Tuesday, March 24, 2009
Over at Nieman Reports, the Health News Review's Gary Schwitzer notes that his organization's ongoing review of health journalism has detected a troubling trend in reporting about screening tests.
"In many news reports—including some done by major news organizations—a crusading advocacy seems to exist when it comes to promoting screening tests," Schweitzer writes. "And this happens even when such guidance conflicts with the best medical evidence."
Schweitzer, an associate professor at the University of Minnesota School of Journalism & Mass Communication, says such reporting may be well-intentioned, but can do more harm than good.
"These pro-screening crusades often promote costly approaches, such as CT scans of the heart or of the lungs or of the full body, which convince many new “worried well” people to enter the health care system, costing them and all of us dearly," he says.
President Obama's announcement of steps to improve food safety was named Best Prevention Idea of the Week, while Pope Benedict XVI's admonition to Africans that condoms won't help - and could make worse - the continent's problem with AIDS was named Worst Prevention Idea of the Week.
The Best/Worst honors are a regular feature of Prevention Matters (http://www.preventionmatters.blogspot.com/), the blog of Partnership for Prevention. Each week, Partnership for Prevention's staff will choose the designees based on nominations of items in the previous week’s news submitted by members, staff and the public at large. To submit a nomination or for more information, contact Damon Thompson at email@example.com .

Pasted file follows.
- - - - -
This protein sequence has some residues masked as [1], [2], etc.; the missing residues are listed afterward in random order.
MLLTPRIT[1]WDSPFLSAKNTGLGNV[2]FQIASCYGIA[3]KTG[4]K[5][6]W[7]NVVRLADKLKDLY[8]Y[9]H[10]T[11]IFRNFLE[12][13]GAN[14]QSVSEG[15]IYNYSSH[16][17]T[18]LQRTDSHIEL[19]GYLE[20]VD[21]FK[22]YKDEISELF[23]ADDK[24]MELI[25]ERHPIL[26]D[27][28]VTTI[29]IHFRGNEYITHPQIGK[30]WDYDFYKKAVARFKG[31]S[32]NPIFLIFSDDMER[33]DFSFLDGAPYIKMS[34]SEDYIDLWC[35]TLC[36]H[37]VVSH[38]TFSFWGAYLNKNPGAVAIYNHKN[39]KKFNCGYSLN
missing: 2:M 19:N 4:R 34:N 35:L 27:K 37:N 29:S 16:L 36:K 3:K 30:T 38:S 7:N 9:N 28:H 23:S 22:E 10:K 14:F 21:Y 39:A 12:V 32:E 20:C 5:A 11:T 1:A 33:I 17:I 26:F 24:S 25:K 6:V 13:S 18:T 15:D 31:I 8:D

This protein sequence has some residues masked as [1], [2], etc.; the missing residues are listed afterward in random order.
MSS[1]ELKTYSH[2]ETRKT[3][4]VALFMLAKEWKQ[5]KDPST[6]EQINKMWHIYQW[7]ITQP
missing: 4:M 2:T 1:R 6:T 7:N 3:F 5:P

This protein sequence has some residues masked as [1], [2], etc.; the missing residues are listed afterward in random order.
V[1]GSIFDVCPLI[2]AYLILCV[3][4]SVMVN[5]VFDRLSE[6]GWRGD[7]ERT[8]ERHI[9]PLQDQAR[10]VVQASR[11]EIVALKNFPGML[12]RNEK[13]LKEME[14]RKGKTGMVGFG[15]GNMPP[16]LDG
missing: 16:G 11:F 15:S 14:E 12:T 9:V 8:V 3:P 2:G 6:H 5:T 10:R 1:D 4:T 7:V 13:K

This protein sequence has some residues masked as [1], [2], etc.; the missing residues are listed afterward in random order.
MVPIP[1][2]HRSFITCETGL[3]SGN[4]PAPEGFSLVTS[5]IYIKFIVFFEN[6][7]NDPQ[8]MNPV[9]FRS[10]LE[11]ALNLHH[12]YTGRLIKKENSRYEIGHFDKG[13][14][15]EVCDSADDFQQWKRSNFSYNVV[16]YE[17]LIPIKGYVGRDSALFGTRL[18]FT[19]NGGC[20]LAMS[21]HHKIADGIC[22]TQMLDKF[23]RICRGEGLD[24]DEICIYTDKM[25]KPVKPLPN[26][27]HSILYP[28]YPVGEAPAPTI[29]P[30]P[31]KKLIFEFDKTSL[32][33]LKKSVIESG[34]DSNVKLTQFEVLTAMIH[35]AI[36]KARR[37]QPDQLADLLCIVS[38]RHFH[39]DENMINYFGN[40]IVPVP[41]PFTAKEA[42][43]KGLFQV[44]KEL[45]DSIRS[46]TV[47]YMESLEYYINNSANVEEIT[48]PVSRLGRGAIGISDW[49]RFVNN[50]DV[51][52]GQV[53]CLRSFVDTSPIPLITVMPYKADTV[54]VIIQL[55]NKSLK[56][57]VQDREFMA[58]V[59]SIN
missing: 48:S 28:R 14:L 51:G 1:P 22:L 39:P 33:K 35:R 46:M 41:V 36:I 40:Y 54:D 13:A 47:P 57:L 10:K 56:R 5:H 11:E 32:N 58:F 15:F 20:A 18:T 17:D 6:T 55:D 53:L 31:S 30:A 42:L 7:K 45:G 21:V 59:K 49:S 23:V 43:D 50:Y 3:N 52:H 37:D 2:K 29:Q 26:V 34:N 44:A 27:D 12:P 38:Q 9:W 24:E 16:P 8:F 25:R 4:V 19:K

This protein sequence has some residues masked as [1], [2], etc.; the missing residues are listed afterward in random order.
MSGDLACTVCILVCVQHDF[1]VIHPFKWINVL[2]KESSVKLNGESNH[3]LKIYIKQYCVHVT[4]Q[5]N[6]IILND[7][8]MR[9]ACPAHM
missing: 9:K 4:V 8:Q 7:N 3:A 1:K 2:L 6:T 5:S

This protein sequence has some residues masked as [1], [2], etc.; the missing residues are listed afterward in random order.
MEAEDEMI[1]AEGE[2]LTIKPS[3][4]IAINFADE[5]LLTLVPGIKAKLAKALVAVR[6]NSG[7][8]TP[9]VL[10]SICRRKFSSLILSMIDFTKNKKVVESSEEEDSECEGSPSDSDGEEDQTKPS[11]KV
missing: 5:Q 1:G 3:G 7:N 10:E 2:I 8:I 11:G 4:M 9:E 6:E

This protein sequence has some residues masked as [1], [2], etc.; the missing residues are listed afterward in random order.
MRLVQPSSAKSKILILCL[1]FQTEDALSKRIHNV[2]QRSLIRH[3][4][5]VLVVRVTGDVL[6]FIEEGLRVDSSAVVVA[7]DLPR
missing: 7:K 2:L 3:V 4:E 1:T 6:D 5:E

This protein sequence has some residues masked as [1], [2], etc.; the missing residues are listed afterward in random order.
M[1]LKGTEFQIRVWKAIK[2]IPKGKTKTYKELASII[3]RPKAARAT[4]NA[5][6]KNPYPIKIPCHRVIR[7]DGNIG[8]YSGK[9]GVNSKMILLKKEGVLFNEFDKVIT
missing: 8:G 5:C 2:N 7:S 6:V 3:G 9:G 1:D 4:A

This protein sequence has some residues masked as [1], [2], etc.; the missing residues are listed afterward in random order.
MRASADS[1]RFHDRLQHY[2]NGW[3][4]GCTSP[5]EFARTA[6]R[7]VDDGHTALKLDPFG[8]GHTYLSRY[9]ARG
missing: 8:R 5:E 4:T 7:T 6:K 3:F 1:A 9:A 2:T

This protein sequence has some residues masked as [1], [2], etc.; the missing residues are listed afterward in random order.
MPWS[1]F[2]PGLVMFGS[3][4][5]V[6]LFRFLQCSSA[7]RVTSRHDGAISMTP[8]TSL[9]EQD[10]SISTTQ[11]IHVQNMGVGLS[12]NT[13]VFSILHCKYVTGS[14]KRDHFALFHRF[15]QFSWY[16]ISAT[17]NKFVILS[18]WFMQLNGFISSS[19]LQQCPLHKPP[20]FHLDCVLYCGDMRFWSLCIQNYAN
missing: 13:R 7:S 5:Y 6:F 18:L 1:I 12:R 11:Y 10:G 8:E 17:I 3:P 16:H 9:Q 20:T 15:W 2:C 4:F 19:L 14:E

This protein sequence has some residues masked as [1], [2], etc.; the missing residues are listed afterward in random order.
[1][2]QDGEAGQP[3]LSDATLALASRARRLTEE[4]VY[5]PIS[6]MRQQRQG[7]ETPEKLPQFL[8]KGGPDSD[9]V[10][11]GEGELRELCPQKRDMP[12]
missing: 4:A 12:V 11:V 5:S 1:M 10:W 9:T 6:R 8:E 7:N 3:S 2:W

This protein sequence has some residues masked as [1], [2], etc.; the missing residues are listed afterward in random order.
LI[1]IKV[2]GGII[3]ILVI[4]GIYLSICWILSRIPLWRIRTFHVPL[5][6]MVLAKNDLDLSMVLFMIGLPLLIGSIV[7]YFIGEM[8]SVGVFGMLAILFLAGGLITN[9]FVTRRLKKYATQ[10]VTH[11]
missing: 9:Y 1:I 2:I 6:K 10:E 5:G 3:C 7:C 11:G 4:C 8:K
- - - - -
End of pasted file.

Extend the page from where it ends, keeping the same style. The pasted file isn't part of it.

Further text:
In his weekly address to the nation, President Obama said he is forming a Food Safety Working Group to "upgrade our food safety laws for the 21st century," He said he also will ask Congress for $1 billion in new funds to add inspectors and modernize laboratories, and announced that the Agriculture Department is moving ahead with a rule change banning all sick or disabled cattle from entering the food supply.
Pope Benedict XVI said condoms are not the answer to the AIDS epidemic in Africa and can make the problem worse, setting off criticism Tuesday as he began a weeklong trip to the continent where some 22 million people are living with HIV. It was Benedict's first statement on an issue that has divided even Catholic clergy working with AIDS patients.
Monday, March 16, 2009
Aspirin not only relieves aches and pains, but it can also help prevent heart attacks and strokes. There is some confusion over exactly who should use aspirin to help their hearts and how they should use it. The U.S.Preventive Services Task Force has issued new recommendations to help doctors and consumers. Discussing these recommendations is Dr. Nieca Goldberg, associate professor of medicine at New York University and a member of Partnership for Prevention's Task Force for Appropriate Aspirin Use. Click on the media player directly below to listen to the podcast.